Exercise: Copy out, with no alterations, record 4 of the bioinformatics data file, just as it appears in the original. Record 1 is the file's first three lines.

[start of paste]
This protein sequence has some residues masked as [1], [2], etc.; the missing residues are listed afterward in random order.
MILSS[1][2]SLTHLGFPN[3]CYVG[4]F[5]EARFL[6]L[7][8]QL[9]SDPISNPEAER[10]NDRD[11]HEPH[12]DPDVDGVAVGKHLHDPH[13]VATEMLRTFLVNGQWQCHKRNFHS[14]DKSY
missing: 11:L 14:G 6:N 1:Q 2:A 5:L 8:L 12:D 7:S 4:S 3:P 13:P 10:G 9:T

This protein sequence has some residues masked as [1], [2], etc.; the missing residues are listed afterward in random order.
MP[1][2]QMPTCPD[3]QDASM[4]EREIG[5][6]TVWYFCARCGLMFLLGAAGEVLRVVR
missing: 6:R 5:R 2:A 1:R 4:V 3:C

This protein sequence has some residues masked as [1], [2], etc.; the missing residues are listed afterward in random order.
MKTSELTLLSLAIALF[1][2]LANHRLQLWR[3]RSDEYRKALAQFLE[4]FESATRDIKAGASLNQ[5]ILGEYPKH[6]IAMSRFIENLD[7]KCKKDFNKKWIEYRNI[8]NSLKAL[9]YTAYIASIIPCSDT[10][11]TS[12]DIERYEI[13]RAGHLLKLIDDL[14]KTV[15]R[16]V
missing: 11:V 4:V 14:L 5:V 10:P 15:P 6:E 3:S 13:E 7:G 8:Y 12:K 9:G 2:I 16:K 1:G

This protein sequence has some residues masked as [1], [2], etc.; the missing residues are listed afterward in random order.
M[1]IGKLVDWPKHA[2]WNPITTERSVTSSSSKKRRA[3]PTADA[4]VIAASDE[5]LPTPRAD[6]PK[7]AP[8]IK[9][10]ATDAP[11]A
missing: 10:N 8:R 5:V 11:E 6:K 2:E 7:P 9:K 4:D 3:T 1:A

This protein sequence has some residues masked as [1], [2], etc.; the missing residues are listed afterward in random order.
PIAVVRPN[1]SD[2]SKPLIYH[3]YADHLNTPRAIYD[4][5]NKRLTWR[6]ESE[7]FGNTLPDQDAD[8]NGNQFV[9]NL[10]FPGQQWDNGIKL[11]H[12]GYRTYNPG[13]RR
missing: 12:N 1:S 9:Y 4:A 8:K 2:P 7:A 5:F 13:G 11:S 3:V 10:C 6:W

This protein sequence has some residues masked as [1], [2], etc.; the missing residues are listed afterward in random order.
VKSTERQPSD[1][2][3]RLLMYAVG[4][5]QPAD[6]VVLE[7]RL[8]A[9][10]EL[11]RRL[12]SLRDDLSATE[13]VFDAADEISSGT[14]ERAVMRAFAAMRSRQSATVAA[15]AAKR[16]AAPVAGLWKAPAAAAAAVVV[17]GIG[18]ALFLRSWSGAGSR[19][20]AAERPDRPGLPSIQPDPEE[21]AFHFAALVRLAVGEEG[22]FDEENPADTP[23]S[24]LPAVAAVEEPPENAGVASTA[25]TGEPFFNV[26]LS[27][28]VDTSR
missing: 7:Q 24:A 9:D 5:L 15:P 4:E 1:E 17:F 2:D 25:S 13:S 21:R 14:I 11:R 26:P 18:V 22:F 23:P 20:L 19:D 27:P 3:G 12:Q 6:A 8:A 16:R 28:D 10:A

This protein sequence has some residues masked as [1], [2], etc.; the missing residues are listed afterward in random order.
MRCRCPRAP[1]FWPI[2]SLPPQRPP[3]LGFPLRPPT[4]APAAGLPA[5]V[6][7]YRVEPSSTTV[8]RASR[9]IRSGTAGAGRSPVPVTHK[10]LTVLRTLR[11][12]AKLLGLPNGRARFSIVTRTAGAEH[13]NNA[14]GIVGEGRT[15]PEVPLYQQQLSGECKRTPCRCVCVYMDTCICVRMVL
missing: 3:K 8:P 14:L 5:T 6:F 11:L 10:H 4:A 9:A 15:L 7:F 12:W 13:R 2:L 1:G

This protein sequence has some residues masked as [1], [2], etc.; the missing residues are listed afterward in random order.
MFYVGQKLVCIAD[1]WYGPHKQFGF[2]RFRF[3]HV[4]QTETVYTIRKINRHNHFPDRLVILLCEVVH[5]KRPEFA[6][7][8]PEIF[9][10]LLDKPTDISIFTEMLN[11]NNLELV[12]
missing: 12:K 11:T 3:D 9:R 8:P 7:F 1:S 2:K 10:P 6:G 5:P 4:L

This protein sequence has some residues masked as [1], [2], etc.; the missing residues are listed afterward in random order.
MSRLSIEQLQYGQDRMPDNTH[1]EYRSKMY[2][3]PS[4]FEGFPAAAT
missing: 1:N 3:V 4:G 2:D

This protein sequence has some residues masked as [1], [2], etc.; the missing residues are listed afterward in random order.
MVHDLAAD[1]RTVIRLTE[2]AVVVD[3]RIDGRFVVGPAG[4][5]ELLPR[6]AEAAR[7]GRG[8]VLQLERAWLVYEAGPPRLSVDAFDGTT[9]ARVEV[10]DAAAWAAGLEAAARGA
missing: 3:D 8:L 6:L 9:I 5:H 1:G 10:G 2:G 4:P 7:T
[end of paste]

This protein sequence has some residues masked as [1], [2], etc.; the missing residues are listed afterward in random order.
M[1]IGKLVDWPKHA[2]WNPITTERSVTSSSSKKRRA[3]PTADA[4]VIAASDE[5]LPTPRAD[6]PK[7]AP[8]IK[9][10]ATDAP[11]A
missing: 10:N 8:R 5:V 11:E 6:K 2:E 7:P 9:K 4:D 3:T 1:A